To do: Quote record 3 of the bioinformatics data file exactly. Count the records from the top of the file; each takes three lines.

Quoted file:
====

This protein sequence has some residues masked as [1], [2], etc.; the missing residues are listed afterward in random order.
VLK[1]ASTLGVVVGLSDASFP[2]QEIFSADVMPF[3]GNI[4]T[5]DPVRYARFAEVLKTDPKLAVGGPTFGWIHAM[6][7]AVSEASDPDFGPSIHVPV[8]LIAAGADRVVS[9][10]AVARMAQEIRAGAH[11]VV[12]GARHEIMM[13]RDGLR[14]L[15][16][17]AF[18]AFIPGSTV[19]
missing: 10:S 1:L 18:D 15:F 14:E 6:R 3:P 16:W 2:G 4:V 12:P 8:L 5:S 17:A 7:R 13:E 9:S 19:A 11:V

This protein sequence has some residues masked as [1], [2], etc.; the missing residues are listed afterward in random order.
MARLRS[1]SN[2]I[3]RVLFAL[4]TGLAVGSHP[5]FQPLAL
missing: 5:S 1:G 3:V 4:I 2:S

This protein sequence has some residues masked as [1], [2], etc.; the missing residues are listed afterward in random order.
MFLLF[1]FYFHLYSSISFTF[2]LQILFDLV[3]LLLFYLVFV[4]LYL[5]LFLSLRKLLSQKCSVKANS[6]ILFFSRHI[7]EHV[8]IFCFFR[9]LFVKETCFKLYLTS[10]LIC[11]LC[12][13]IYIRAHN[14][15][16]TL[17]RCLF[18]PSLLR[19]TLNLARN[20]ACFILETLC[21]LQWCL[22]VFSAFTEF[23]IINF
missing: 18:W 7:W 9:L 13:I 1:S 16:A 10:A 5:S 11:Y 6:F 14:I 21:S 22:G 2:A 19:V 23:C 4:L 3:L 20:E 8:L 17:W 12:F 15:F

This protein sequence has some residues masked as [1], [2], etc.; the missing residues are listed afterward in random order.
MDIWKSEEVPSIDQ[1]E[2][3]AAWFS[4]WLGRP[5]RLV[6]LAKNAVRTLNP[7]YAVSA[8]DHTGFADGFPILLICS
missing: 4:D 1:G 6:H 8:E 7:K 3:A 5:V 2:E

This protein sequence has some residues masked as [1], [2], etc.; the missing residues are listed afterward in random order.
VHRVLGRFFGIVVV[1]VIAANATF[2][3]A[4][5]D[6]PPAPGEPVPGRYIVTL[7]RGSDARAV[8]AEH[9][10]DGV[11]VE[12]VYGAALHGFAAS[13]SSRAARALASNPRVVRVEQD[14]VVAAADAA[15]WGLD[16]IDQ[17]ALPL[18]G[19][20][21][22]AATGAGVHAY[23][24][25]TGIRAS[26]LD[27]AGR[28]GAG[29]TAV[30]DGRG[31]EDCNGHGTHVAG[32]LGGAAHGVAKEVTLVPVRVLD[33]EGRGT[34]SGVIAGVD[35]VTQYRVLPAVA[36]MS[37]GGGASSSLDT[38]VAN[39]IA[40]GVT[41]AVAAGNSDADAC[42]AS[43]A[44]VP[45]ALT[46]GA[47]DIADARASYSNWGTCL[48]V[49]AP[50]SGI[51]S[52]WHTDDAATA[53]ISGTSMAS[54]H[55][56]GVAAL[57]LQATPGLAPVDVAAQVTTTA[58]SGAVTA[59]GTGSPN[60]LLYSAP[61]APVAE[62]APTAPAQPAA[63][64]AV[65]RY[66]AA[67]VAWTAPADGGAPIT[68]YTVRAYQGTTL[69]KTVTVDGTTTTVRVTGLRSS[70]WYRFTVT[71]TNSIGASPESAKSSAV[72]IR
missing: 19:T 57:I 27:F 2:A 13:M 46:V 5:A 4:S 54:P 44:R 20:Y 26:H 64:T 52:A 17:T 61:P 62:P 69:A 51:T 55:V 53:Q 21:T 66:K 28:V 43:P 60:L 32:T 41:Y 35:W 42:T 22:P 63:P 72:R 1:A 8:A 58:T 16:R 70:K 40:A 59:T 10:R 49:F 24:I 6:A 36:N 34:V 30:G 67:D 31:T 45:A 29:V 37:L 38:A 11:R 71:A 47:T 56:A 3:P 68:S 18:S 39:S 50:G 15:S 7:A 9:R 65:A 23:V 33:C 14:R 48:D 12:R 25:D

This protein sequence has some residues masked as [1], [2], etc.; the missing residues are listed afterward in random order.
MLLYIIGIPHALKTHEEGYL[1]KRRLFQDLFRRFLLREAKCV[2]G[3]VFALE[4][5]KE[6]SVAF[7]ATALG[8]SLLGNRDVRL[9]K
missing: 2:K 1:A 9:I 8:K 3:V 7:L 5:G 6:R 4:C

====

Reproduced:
This protein sequence has some residues masked as [1], [2], etc.; the missing residues are listed afterward in random order.
MFLLF[1]FYFHLYSSISFTF[2]LQILFDLV[3]LLLFYLVFV[4]LYL[5]LFLSLRKLLSQKCSVKANS[6]ILFFSRHI[7]EHV[8]IFCFFR[9]LFVKETCFKLYLTS[10]LIC[11]LC[12][13]IYIRAHN[14][15][16]TL[17]RCLF[18]PSLLR[19]TLNLARN[20]ACFILETLC[21]LQWCL[22]VFSAFTEF[23]IINF
missing: 18:W 7:W 9:L 13:I 1:S 16:A 10:A 5:S 11:Y 6:F 14:I 21:S 22:G 2:A 19:V 23:C 4:L 3:L 20:E 8:L 17:W 12:F 15:F